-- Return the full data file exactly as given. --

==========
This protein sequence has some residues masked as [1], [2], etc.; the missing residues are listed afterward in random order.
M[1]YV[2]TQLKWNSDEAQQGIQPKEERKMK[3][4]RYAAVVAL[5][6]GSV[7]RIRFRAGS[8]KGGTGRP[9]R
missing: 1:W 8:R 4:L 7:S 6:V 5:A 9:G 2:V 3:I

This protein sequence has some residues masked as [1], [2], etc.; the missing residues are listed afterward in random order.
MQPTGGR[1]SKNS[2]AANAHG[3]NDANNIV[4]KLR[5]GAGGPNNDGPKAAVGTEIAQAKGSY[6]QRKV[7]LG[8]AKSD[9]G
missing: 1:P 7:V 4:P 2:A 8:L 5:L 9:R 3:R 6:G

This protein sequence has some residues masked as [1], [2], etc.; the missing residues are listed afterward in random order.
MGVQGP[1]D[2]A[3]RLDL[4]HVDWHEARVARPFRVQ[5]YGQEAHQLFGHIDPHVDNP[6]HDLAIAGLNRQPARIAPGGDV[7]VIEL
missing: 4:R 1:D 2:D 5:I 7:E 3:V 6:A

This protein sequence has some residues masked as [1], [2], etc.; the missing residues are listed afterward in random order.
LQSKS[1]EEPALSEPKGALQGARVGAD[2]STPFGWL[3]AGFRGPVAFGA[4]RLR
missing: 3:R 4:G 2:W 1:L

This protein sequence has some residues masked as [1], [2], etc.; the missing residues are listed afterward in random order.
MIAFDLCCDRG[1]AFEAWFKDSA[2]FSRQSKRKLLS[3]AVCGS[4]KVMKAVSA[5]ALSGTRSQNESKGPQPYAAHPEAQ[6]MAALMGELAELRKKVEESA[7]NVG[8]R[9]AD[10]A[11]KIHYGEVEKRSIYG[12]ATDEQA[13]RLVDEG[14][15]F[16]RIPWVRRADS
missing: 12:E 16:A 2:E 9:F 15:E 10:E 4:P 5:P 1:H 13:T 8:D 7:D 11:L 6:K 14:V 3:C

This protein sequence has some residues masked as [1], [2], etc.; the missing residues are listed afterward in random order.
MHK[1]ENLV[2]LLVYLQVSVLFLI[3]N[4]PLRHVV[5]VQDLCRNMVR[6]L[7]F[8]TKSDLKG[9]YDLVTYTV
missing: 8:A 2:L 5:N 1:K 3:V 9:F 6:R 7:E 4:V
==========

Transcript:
This protein sequence has some residues masked as [1], [2], etc.; the missing residues are listed afterward in random order.
M[1]YV[2]TQLKWNSDEAQQGIQPKEERKMK[3][4]RYAAVVAL[5][6]GSV[7]RIRFRAGS[8]KGGTGRP[9]R
missing: 1:W 8:R 4:L 7:S 6:V 5:A 9:G 2:V 3:I

This protein sequence has some residues masked as [1], [2], etc.; the missing residues are listed afterward in random order.
MQPTGGR[1]SKNS[2]AANAHG[3]NDANNIV[4]KLR[5]GAGGPNNDGPKAAVGTEIAQAKGSY[6]QRKV[7]LG[8]AKSD[9]G
missing: 1:P 7:V 4:P 2:A 8:L 5:L 9:R 3:R 6:G

This protein sequence has some residues masked as [1], [2], etc.; the missing residues are listed afterward in random order.
MGVQGP[1]D[2]A[3]RLDL[4]HVDWHEARVARPFRVQ[5]YGQEAHQLFGHIDPHVDNP[6]HDLAIAGLNRQPARIAPGGDV[7]VIEL
missing: 4:R 1:D 2:D 5:I 7:E 3:V 6:A

This protein sequence has some residues masked as [1], [2], etc.; the missing residues are listed afterward in random order.
LQSKS[1]EEPALSEPKGALQGARVGAD[2]STPFGWL[3]AGFRGPVAFGA[4]RLR
missing: 3:R 4:G 2:W 1:L

This protein sequence has some residues masked as [1], [2], etc.; the missing residues are listed afterward in random order.
MIAFDLCCDRG[1]AFEAWFKDSA[2]FSRQSKRKLLS[3]AVCGS[4]KVMKAVSA[5]ALSGTRSQNESKGPQPYAAHPEAQ[6]MAALMGELAELRKKVEESA[7]NVG[8]R[9]AD[10]A[11]KIHYGEVEKRSIYG[12]ATDEQA[13]RLVDEG[14][15]F[16]RIPWVRRADS
missing: 12:E 16:A 2:E 9:F 15:E 10:E 4:P 5:P 1:H 13:T 8:D 7:D 11:L 6:K 14:V 3:C

This protein sequence has some residues masked as [1], [2], etc.; the missing residues are listed afterward in random order.
MHK[1]ENLV[2]LLVYLQVSVLFLI[3]N[4]PLRHVV[5]VQDLCRNMVR[6]L[7]F[8]TKSDLKG[9]YDLVTYTV
missing: 8:A 2:L 5:N 1:K 3:V 9:F 6:R 7:E 4:V